M. Gudelj, M. Gasparovic, M. Zrinjsk
Wednesday 19 December 2018 by Libadmin2018


Climate changes and human activities on Earth’s surface effect on natural Earth’s resources as well as on inland waters. Any changes in the Earth’s atmosphere, such as changes in temperature, humidity, precipitations and their intensity affect the inland waters area and level. In order to carry out the monitoring of the areas under the inland waters economically, the satellite imageries collected by remote sensing sensors are used. Satellite imagery used for this research were cloud-free Landsat-8 imagery at study area Zagreb. The classification of satellite imagery gives an insight into the state of the Earth’s surface at a given moment. Today, many classification methods of satellite imagery have been developed, but in order to find the most accurate classification method for the extraction of inland waters, this research compare the accuracy assessment of the classification methods. For purposes of this research, the satellite imageries are classified into two classes, inland waters and others. Firstly, the DOS1 atmospheric correction was performed in QGIS software. Then study area Zagreb was classified using supervised classification methods Maximum Likelihood Classification (MLC) and Random Forests (RF). Both supervised classification methods were performed on six Landsat-8 30 m spatial resolution bands and same training polygons. For this research, normalised difference water index (NDWI), modified normalised difference water index (MNDWI) and automated water extraction index (AWEI) were created and used for classifying satellite imagery scene in two classes. Spectral indices, supervised classification, as well as unsupervised classification, were made in open software SAGA GIS. In order to compare all the methods of extraction inland waters, visual inspection and objective analysis were carried out. The objective analysis was performed by determining a figure of merit, overall agreement, omission and commission. By objective and subjective analysis, the best method for extraction of inland waters is the Random Forests method of supervised classification whose overall agreement 99.78%. The second method, whose accuracy is slightly lower than the RF method, is a method based on MNDWI and unsupervised classification whose overall agreement 99.71%. Accuracy assessment of the MLC method is lower than the previous two methods whose overall agreement 99.41%. The accuracy of methods based on NDWI and AWEI are worse. Overall agreement, for a method based on AWEI and k-means unsupervised classification, is 83.23%, while overall agreement for a method based on NDWI and k-means unsupervised classification is 79.05%.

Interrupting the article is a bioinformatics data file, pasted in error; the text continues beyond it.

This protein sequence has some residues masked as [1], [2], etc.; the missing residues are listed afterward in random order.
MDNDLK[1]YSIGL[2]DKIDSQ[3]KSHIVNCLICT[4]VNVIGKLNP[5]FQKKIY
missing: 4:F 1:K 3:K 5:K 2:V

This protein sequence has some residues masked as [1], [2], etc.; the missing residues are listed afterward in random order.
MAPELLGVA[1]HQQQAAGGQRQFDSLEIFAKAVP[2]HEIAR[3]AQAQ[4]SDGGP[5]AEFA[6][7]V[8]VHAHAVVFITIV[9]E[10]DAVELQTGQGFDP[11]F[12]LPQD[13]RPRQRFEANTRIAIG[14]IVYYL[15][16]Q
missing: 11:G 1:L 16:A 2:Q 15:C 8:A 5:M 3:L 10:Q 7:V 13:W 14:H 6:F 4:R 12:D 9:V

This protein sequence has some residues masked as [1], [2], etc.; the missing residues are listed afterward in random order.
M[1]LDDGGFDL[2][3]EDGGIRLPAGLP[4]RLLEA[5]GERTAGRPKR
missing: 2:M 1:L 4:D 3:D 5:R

Keywords: inland water monitoring, inland water detect, unsupervised classification, supervised classification, spectral indices

Home | Contact | Site Map | Site statistics | Visitors : 0 / 353063

Follow site activity en  Follow site activity HYDROLOGY AND WATER RESOURCES  Follow site activity Papers SGEM2018   ?

CrossRef Member    Indexed in ISI Web Of Knowledge   Indexed in ISI Web Of Knowledge

© Copyright 2001 International Multidisciplinary Scientific GeoConference & EXPO SGEM. All Rights Reserved.

Creative Commons License